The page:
In this octave of Christmas, the Gospel of Luke describes the shepherds who spent the nights in the fields to guard their flocks. These shepherds, to whom the birth of Jesus was announced by the angel, were also the first to go to Bethlehem to see the newborn lying in the manger. They were the first to adore the God made man, before going in turn to announce the Good News by glorifying the Lord.
Interview by Jean-Charles Putzolu – Vatican City
In the grotto of the Nativity, all eyes gently fall on the child in the manger. The gaze of Mary and Joseph is quickly accompanied by the gaze of the shepherds, then of the Magi from the East who will prostrate themselves before him, twelve days after Christmas, bringing gold, frankincense and myrrh. All worship the Lord. In the following interview, Father Jean-Paul Savi sj offers us a meditation to go further on the meaning of adoration.
The representations of the Nativity show the Magi and the shepherds turned towards the Child in an attitude of veneration. What does worship mean?
In the representations of the Nativity, the Child Jesus is the main character who attracts attention. So the Magi and the shepherds have an attitude of adoration before the baby Jesus because of his identity. Jesus is the Messiah and therefore adoration is defined as the first attitude of man who recognizes himself as a creature before his Creator. And so it is an attitude of reverence and love of one who puts himself in the presence of God and lets himself be seized by his greatness and his love.
Why would it be important today, more than ever, in view of the cacophony of a secularized era, to rediscover the taste for adoration?
Today, we are invaded by many noises and distractions. Just take the example of our cell phones. We have lots of notifications, messages coming in and distracting us a bit. So adoration as an attitude towards our Creator calls us to calm, to an attitude of recollection. Adoration allows us to become men and women of depth.
What can we learn from the shepherds around the child, from this pastoral spirituality?
The shepherds are modest, simple people from society, but whom God has chosen to announce to them the birth of Jesus. The second thing is diligence. Immediately after the angel’s announcement, the shepherds set out for Bethlehem. And so we must also be diligent in listening to the calls of the Lord, the God who speaks to us through our life, events, through friends, etc. The third thing is the proclamation of Christ. After the encounter with Jesus, the shepherds left to tell others about their experience of Christ. We too must be able to tell other people about Jesus, not only by our words, but also by our actions. And the last thing is the praise of God and knowing how to give thanks and glorify God for the lived experience, even if sometimes we live less good experiences.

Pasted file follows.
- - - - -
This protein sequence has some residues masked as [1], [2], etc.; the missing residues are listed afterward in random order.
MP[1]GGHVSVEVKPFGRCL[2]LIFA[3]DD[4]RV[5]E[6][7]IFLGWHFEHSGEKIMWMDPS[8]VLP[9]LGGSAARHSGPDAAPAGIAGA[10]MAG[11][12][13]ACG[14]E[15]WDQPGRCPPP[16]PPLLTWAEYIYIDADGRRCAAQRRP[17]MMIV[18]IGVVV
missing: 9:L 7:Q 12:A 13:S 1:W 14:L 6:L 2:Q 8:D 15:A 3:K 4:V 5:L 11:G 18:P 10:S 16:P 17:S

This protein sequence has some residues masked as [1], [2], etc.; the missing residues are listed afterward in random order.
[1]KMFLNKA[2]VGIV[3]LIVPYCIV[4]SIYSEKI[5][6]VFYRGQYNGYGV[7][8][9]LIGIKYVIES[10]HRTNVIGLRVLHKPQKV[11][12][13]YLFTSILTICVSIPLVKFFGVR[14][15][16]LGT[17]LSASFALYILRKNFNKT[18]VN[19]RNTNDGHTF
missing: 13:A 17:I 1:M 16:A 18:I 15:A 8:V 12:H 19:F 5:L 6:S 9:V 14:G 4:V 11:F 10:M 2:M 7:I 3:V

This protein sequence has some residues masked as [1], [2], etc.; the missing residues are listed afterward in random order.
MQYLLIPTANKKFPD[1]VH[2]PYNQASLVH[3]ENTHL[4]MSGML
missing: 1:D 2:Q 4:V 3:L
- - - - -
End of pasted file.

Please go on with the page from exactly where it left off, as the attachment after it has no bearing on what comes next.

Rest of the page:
How is worship a mystery?
When we speak of mystery, it is often something secret, something hidden, let’s say, inaccessible to human reason. But God reveals himself to us as he wants and when he wants. So the mystery goes beyond the limits of human reason. And in this sense, adoration, which is an act of faith, is a mystery in the sense that God, who is the object of our adoration, remains a being who can never be fully grasped, but who reveals himself to us through our life. So it’s a free gift from God, to reveal himself to us, and it can also come through worship.
What does God tell us with his incarnation as a little child?
This question reminds me a little of the meditation of the spiritual exercises of Saint Ignatius on the incarnation. And Saint Ignatius said: ‘here I will remember how the three divine persons contemplating the surface of the earth, covered with men, and seeing that all rush to hell, decree in their eternity, that the second person of the August Trinity become man to save the human race. In this meditation, I see that what God expresses to us through the incarnation is simply his infinite love, God who loves us so much, even sending us his Son to save us.